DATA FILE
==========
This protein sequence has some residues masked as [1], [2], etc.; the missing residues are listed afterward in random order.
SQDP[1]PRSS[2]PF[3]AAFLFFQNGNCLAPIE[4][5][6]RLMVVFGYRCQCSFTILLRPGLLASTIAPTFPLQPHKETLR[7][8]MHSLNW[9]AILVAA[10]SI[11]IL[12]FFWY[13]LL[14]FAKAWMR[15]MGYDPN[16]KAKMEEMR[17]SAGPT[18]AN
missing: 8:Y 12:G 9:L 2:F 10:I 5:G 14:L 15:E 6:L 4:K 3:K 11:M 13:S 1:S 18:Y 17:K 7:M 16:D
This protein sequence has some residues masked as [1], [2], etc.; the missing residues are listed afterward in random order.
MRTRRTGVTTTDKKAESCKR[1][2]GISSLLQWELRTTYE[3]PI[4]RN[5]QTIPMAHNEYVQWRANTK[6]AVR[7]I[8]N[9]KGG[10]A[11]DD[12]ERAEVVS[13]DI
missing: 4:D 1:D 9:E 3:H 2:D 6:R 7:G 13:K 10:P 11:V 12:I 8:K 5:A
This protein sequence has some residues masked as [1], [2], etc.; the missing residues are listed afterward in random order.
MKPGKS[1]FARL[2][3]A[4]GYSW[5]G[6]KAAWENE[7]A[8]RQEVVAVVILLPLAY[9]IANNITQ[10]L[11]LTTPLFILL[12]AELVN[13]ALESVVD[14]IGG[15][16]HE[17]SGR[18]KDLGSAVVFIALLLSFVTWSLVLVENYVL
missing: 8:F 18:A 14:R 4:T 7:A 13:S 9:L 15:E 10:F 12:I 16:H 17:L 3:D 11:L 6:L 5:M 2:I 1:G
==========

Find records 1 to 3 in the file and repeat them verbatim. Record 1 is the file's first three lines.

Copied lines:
This protein sequence has some residues masked as [1], [2], etc.; the missing residues are listed afterward in random order.
SQDP[1]PRSS[2]PF[3]AAFLFFQNGNCLAPIE[4][5][6]RLMVVFGYRCQCSFTILLRPGLLASTIAPTFPLQPHKETLR[7][8]MHSLNW[9]AILVAA[10]SI[11]IL[12]FFWY[13]LL[14]FAKAWMR[15]MGYDPN[16]KAKMEEMR[17]SAGPT[18]AN
missing: 8:Y 12:G 9:L 2:F 10:I 5:G 14:L 15:E 6:L 4:K 3:K 11:M 13:S 1:S 18:Y 17:K 7:M 16:D
This protein sequence has some residues masked as [1], [2], etc.; the missing residues are listed afterward in random order.
MRTRRTGVTTTDKKAESCKR[1][2]GISSLLQWELRTTYE[3]PI[4]RN[5]QTIPMAHNEYVQWRANTK[6]AVR[7]I[8]N[9]KGG[10]A[11]DD[12]ERAEVVS[13]DI
missing: 4:D 1:D 9:E 3:H 2:D 6:R 7:G 13:K 10:P 11:V 12:I 8:K 5:A
This protein sequence has some residues masked as [1], [2], etc.; the missing residues are listed afterward in random order.
MKPGKS[1]FARL[2][3]A[4]GYSW[5]G[6]KAAWENE[7]A[8]RQEVVAVVILLPLAY[9]IANNITQ[10]L[11]LTTPLFILL[12]AELVN[13]ALESVVD[14]IGG[15][16]HE[17]SGR[18]KDLGSAVVFIALLLSFVTWSLVLVENYVL
missing: 8:F 18:A 14:R 4:T 7:A 13:S 9:L 15:E 10:F 12:I 16:H 17:L 3:D 11:L 6:L 5:M 2:I 1:G